I also needed to provide diagrams at various points. Technically, this was quite easy. Smirnov provided all games in a .PGN file, so I could easily use Chessbase to produce the desired diagrams. What made it hard, rather, was finding the exact right time to put in a diagram. Perhaps you’ve read chess books in the past in which you wished they had more diagrams. Others have so many diagrams that you almost ignore them, as so little changes from one position to the next. I needed to find that happy medium between the two, and I discussed this with Smirnov, trying to make sure I was doing a good enough job.
Despite all the challenges I listed so far, much of this project was quite easy. With writing, the hardest part is the content, figuring out what to write about. Igor Smirnov already did that part. He provided all the content, and all I had to do was write it down in a readable way. This meant putting things in proper English, and it also meant proper punctuation and grammar. I have a lot of experience in this area, so it went smoothly. The hardest part was spelling. Many chess players have foreign sounding names, or at least foreign for a North American. I had to communicate with Smirnov regularly to figure out how to spell some of these names. Most I simply had no chance on, such as the Russian coaches he studied under. Others I was able to google and find correct spelling that way.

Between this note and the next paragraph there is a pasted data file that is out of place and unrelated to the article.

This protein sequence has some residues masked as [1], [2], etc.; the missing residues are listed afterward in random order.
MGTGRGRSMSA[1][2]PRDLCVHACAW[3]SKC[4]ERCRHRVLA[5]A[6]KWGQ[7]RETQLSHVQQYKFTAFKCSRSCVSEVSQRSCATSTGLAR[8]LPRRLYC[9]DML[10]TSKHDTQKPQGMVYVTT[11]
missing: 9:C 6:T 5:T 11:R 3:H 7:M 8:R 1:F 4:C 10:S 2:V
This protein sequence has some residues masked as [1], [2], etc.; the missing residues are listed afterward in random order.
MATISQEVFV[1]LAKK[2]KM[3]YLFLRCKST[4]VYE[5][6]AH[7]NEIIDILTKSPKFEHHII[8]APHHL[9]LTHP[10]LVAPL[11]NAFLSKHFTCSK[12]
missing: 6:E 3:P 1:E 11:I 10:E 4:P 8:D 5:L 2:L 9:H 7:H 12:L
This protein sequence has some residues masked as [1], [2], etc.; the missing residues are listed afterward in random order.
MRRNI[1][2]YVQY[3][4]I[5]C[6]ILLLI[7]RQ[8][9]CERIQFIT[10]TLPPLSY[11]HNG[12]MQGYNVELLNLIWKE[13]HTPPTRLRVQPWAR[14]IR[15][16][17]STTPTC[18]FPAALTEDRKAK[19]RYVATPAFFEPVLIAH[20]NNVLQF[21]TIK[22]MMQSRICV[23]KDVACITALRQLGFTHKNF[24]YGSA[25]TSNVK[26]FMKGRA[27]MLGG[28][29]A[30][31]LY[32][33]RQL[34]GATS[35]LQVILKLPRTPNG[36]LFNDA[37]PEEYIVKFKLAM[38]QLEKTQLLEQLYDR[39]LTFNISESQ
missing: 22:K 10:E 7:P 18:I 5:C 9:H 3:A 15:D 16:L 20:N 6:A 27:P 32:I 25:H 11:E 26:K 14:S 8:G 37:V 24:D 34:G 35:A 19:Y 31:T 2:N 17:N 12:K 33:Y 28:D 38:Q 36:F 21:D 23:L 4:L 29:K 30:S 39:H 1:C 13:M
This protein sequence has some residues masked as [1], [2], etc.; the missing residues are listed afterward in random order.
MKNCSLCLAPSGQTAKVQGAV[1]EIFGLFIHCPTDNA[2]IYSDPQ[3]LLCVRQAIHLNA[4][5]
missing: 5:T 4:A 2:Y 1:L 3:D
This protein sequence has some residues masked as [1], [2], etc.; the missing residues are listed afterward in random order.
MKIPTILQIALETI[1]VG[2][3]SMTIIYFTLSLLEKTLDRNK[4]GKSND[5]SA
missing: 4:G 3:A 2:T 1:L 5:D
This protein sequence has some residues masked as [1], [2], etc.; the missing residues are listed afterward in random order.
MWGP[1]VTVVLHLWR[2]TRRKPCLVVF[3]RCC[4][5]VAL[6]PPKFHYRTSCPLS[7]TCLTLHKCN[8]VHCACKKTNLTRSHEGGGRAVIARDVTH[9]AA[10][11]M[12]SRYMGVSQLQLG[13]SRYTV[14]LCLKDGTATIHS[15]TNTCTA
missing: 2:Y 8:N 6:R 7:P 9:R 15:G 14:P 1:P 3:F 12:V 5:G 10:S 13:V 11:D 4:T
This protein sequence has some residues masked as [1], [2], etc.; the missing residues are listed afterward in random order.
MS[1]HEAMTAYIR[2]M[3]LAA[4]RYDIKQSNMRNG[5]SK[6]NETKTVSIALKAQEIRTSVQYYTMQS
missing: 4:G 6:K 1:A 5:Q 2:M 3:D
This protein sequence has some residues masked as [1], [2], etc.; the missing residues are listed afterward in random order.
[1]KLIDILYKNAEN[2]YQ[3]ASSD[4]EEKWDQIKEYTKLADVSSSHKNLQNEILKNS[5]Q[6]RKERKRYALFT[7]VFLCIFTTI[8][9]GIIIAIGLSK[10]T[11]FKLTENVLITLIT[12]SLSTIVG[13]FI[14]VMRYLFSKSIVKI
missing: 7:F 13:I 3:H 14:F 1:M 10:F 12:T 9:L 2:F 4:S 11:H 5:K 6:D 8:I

Also, spelling proved extra difficult for another reason. I used my voice to text software for this project. This makes sense, as it drastically speeds things up. Rather than having to write down what Smirnov says in his videos, I just repeat what he says and the text appears on screen. On the downside, it is not perfect, and it can substitute words that look right on first glance but have completely different meaning than what you mean. For example, my software would often write ‘chest training’ instead of ‘chess training,’ or ‘set some girls’ instead of ‘set some goals.’ The sounds funny, but a mistake like that slipping through proofreading would be terrible.